The Whitney R. Harris World Law Institute of the School of Law announced a two-year project to study the international law regarding crimes against humanity and to draft a multilateral treaty condemning and prohibiting such crimes.
Leila Sadat, J.D., the Henry H. Oberschelp Professor of Law and director of the Harris Institute, recently convened the first meeting of the steering committee. “This committee brings together some of the world’s top jurists, scholars and practitioners in the area of international criminal law,” Sadat said.
“The Crimes Against Humanity project is a meaningful and significant contribution to international justice,” said Kent Syverud, J.D., dean and the Ethan A.H. Shepley University Professor. “I am pleased that Washington University and the Harris Institute will continue to take a leading role in the development of international criminal law.”
“Crimes against humanity” was one of the three crimes set out in the charter of the International Military Tribunal at Nuremberg, which tried Nazi war criminals in the wake of World War II.
The project is prompted by a number of developments around the world that indicate that the time is propitious for a comprehensive international response to such crimes: Broad international support is building for the Rome Statute of the International Criminal Court; members of the U.S. Congress have discussed criminal sanctions for crimes against humanity; and a considerable body of jurisprudence has been generated in the last decade by several international criminal tribunals.
The project begins as the global community prepares to celebrate the 60th anniversary of the United Nations’ Universal Declaration on Human Rights and will build upon the important work already accomplished with the establishment of the International Criminal Court.
The steering committee consists of Sadat, chair; M. Cherif Bassiouni, J.D., professor and president emeritus of the International Human Rights Law Institute at DePaul University College of Law; Hans Corell, former United Nations under-secretary for legal affairs; Richard Goldstone, former justice of the South African constitutional court and former chief prosecutor of the International Criminal Tribunals for Rwanda and for the former Yugoslavia; Juan Mendez, president of the International Center for Transitional Justice and former president of the Inter-American Commission for Human Rights; William Schabas, LL.D., professor and director of the Irish Centre for Human Rights of the National University of Ireland at Galway; and Christine Van Den Wyngaert, Ph.D., judge for the International Criminal Tribunal for the former Yugoslavia.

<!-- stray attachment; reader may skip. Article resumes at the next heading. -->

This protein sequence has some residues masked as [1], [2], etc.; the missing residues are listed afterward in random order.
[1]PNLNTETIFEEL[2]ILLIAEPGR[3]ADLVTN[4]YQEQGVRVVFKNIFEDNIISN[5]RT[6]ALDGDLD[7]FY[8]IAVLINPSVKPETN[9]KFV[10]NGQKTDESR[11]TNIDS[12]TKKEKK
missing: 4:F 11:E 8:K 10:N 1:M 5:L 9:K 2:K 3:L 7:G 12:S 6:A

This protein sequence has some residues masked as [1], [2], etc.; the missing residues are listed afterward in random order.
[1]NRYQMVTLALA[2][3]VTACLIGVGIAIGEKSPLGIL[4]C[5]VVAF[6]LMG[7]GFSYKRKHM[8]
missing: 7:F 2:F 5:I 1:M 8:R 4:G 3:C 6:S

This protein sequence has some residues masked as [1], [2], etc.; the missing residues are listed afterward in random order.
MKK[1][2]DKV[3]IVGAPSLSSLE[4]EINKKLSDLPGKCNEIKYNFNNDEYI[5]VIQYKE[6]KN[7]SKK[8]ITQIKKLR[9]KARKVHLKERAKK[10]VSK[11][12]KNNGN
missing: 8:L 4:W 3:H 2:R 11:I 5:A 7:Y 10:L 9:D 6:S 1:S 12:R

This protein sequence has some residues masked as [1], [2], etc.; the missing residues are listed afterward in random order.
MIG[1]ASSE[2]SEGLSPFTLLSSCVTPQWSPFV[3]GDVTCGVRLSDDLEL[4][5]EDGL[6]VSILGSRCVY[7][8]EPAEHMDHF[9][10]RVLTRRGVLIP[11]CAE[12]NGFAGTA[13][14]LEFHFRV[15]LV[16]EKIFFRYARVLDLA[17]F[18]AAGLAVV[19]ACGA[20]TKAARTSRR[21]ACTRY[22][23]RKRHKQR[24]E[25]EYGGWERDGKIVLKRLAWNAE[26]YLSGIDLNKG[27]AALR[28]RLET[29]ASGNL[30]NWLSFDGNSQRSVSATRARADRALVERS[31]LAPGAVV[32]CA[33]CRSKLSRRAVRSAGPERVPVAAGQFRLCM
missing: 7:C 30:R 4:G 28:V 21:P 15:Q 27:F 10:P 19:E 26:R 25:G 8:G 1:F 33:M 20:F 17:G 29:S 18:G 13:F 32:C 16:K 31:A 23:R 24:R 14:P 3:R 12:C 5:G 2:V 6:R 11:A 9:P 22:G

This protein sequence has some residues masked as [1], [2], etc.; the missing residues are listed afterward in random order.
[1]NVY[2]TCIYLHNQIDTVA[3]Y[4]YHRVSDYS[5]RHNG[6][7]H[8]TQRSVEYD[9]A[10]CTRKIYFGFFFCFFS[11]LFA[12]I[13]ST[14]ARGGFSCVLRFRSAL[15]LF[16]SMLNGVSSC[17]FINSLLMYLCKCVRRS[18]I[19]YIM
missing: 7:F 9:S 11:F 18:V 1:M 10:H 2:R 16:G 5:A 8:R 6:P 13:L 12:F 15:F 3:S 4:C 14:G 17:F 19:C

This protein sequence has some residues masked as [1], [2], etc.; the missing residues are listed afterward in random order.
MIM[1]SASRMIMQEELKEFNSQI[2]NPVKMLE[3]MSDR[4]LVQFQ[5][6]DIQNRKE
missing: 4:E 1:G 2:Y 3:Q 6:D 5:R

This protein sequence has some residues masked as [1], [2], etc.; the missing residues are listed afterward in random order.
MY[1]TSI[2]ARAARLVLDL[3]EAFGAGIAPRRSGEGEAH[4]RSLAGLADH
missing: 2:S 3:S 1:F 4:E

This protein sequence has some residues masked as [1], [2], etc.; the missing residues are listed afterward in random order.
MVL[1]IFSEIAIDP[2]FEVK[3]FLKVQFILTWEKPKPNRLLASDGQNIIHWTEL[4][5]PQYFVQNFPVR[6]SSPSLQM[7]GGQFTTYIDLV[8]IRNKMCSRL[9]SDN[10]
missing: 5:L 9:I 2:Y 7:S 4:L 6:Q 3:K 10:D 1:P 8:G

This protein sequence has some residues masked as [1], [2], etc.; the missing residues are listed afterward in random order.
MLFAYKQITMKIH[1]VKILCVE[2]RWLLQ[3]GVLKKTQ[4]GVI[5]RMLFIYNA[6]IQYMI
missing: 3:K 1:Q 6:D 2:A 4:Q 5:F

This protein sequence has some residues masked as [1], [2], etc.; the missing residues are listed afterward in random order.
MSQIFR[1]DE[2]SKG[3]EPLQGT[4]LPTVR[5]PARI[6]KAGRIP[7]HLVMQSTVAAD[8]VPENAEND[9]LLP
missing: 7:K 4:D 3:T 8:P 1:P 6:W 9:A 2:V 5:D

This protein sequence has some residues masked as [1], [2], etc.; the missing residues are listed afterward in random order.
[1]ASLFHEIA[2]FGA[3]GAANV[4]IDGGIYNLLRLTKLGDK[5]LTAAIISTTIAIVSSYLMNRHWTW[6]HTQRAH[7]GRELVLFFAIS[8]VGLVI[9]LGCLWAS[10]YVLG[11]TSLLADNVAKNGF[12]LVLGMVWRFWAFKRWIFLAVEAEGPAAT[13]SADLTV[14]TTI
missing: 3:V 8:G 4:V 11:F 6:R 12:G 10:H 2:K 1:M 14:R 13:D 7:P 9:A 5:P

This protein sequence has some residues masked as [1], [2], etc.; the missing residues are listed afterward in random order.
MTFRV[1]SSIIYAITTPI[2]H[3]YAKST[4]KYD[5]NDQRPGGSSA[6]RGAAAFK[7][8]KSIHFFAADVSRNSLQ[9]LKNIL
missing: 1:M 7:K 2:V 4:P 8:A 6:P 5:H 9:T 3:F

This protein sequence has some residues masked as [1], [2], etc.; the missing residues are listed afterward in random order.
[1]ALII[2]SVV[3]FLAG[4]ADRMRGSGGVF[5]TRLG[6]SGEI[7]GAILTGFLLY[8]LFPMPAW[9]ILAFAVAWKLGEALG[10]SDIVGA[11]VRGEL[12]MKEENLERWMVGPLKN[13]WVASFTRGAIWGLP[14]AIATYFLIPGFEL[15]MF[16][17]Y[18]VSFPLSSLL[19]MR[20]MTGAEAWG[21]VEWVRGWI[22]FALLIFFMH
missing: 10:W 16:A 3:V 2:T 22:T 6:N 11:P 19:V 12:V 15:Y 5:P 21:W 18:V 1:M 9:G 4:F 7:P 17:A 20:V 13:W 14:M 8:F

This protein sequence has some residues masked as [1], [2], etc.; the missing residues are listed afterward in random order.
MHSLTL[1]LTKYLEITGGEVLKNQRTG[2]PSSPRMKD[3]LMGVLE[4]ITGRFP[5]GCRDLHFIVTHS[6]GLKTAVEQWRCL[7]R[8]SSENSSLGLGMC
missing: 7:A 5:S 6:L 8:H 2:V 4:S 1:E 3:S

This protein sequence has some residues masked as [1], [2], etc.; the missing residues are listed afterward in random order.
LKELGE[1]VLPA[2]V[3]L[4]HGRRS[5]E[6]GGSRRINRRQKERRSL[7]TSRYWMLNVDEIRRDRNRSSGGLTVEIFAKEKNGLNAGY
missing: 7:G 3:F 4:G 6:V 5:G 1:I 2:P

In addition to his duties on the steering committee, Bassiouni has agreed to chair the drafting committee for the treaty.
The steering committee will extend invitations to leading scholars and jurists to participate in an April 2009 Experts Roundtable. Participants will present research on specific substantive and procedural aspects of the draft convention. After consideration of the experts’ work, the project will culminate with a global conference on crimes against humanity, at which the draft convention will be discussed. In attendance at the conference will be academics, representatives of governments, intergovernmental organizations and nongovernmental groups.
In addition to the text of the treaty, the Harris Institute will publish the working papers presented during the roundtable and an accompanying commentary to the treaty.
“This was a productive first meeting for the steering committee and an auspicious start for this ambitious program,” Goldstone said. “I am extremely enthusiastic to be a part of the steering committee and the Crimes Against Humanity project.”